Symbiotic Health Inc., a biotech startup with offices in Roslyn Heights, has received $100,000 in funding for its work on a pill derived from fecal matter that is used to treat patients depleted of necessary gut microbes.

Symbiotic got a $50,000 loan that can be converted into an equity stake from Jove Equity Partners, an East Setauket venture capital fund that is a member of the Long Island Emerging Technologies Fund, a seed fund for startups. It also received a $50,000 grant from Accelerate Long Island, which promotes tech growth on the Island. The money will be used to further develop the company's capsule treatment and demonstrate the pill's efficacy.

The pill contains bacteria needed to fight off Clostridium difficile, a gastrointestinal bacterium that leads to chronic diarrhea and more serious conditions like colitis. C. diff, as it's known, often afflicts older hospital patients treated with high doses of antibiotics.

"Antibiotics are lifesaving drugs, but like any treatment they can have side effects," said company co-founder Dr. Bruce Hirsch, an infectious disease specialist at North Shore University Hospital in Manhasset.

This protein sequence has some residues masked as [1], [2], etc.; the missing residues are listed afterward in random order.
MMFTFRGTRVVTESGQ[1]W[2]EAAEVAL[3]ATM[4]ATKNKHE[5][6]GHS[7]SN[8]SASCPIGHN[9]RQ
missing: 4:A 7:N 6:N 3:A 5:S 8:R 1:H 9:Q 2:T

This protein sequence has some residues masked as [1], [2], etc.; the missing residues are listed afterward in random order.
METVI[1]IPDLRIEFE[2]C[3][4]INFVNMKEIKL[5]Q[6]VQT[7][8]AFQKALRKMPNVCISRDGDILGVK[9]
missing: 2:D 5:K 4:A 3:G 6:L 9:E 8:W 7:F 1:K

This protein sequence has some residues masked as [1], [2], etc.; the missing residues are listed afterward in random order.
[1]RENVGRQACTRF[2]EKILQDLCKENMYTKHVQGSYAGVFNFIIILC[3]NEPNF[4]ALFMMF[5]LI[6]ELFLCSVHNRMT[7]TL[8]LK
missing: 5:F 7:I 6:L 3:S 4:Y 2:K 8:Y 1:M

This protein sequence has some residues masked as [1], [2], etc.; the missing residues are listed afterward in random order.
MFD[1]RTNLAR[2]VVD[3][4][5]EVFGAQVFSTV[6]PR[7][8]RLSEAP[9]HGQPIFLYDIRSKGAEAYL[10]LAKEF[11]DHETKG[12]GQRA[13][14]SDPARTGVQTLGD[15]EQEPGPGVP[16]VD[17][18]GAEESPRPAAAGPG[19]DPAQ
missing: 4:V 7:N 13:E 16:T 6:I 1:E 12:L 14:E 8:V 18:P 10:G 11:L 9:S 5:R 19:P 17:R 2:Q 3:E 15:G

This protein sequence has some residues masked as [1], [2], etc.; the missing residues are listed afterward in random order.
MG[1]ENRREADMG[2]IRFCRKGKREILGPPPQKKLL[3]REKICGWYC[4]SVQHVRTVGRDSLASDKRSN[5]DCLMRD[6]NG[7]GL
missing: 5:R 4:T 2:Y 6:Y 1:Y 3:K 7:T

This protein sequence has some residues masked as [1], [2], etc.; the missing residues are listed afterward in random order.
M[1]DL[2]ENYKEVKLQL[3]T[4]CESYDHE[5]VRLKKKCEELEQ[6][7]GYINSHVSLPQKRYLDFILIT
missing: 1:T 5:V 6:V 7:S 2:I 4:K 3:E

In 2011 it was estimated that C. diff caused about 500,000 infections in the United States and 29,000 patient deaths within a month of diagnosis, according to the Centers for Disease Control and Prevention's website.

Hirsch has been using the experimental treatment on local patients since 2012, based largely on earlier Canadian research.

"We're using a version of the capsule right now that's effective, but it's not as stable and scalable as what we're developing," Hirsch said.

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The market for microbiome therapies -- medicines based on human bacteria -- is new, and such treatments generate excitement within the biotech world, said Mark Lesko, executive director of Accelerate, based in Melville. "There are a number of companies in this space, and the numbers are growing almost weekly," he said.

Hirsch and Symbiotic chief executive Gerard Honig, a former fellow at the Feinstein Institute for Medical Research in Manhasset, founded the company at Hirsch's office at North Shore in 2013.

The company later moved part of its research operations to Harlem Biospace, a biotech incubator in Manhattan. Following the funding -- the first the company has received -- the startup will relocate its city operations to Long Island. It plans to add two full-time employees by summer's end.

"The funding has essentially brought back a company that was creeping off Long Island," Lesko said.